Friday night I went to a concert on campus. It was standing-room only and my ears are still ringing, though whether from the rib-rattling bass lines or the hundreds of people singing along with the band, I’m not sure.

Concerts are interesting spaces that draw together people with perhaps absolutely nothing else in common except music taste. Different personalities and walks of life are united by the performers on stage, who themselves know nothing personal about the fans before them. It’s like a family gathering, except it’s made up solely of really distant relatives whose names you can’t remember for the life of you. Nevertheless, there’s a sense of camaraderie that fills the room.

At least, until this happens:

#ittybittyband
The new concert-viewing experience. Photo courtesy of Krista Goodfellow.

Now suddenly, instead of watching your favorite band on stage, you’re watching your favorite band on stage on someone’s palm-sized smart phone screen. Sometimes if you’re really lucky, you’re watching the band on someone’s phone on someone else’s phone, because inevitably there are more people using their phones in front of the person in front of you, who captures the preceding phones on his or her phone. It’s like gig Inception.

As much as friendly camaraderie might rule the concert, it’s difficult not to feel the least bit impatient about a phone in your line of sight. The same frustration crops up in other public arenas as well, museums not being the least of these.

In a blog post titled “Museum Photo Policies Should Be As Open As Possible“, Santa Cruz Museum of Art and History Executive Director Nina Simon implores museums to consider why they have the photography policies they do, and to ask themselves if the policies are visitor-focused. She cites five reasons why museums may restrict photography in certain galleries (or museum-wide), one of which is “aesthetics of experience”; some visitors may find other visitors taking photographs of objects or art distracting, or they may feel it undermines the true value of the piece.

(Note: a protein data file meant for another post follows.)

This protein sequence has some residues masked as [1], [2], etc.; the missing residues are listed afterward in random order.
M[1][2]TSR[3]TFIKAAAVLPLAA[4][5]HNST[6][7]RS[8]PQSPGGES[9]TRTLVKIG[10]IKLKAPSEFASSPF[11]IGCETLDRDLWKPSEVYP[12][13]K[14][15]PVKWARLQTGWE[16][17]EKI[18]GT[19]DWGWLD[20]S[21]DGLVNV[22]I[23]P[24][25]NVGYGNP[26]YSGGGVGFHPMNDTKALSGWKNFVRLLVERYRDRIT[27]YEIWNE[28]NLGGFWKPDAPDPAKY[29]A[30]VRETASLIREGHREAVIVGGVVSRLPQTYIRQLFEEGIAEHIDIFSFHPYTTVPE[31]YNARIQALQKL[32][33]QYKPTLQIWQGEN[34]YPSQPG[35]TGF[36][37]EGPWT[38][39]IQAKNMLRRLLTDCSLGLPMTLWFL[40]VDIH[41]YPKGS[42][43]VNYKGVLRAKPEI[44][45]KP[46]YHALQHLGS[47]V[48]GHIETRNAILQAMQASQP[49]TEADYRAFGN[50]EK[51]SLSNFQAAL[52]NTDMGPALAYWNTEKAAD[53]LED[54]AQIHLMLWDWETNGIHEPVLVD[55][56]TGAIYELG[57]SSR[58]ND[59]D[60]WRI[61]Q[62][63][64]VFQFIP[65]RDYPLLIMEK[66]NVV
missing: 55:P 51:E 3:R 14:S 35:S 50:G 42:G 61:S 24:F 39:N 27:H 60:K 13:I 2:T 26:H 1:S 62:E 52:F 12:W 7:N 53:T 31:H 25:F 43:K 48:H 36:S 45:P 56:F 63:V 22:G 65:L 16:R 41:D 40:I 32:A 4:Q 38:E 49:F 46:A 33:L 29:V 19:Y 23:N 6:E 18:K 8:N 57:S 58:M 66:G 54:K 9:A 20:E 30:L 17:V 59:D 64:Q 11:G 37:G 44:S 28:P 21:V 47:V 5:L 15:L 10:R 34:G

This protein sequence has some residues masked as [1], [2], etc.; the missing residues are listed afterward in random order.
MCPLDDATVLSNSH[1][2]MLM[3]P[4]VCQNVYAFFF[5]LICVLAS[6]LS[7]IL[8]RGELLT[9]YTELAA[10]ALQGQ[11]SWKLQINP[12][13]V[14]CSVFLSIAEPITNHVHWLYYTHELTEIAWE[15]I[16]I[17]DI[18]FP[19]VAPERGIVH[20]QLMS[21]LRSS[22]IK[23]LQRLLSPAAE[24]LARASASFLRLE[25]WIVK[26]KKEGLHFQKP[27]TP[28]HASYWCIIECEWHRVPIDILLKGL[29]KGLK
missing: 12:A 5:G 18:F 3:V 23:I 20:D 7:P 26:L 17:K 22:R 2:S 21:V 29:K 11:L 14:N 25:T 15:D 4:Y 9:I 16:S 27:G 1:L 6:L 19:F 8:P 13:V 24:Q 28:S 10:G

Simon contends that by allowing visitors to take pictures within the museum, the museum is empowering its audience to “memorialize” its experiences, as well as interact with the museum on different terms. Additionally, public museums hold objects and art in trust for its audience, making their visitors co-owners of their collections. If museums restrict what the public can or cannot photograph, then that co-ownership is undermined, perhaps unfairly.

Of course, there are inappropriate times to take pictures in galleries, especially if photography would cause harm to a piece of art or an object. But protective and licensing contingencies aside, is there a legitimate reason why visitors should not be allowed to take photographs in the museum? Are the preferences of a few justification to restrict the actions of all? Museums promote enculturation; we are taught to behave in certain ways when we walk through the doors, and we adhere to those social norms without much thought. Is this another “lesson” that the museum must teach us? Personally, I agree with Simon on this point: photography in museums not only allows visitors to document their experiences in ways meaningful to them, but it can help promote the museum through social media. Naturally not everyone will interact with the same object in the same way, but restricting how people can interact with the museum isn’t benefiting anyone, and it may actually harm the museum’s reputation by making it seem elitist.

I’m interested to hear others’ takes on the subject. This is an ongoing debate, and it won’t be approached the same way in every museum. When you visit museums, do you photograph what you see? Why? Do you think photography in museums is permissible, or is it a distraction that should be replaced by some other form of experiential interaction?

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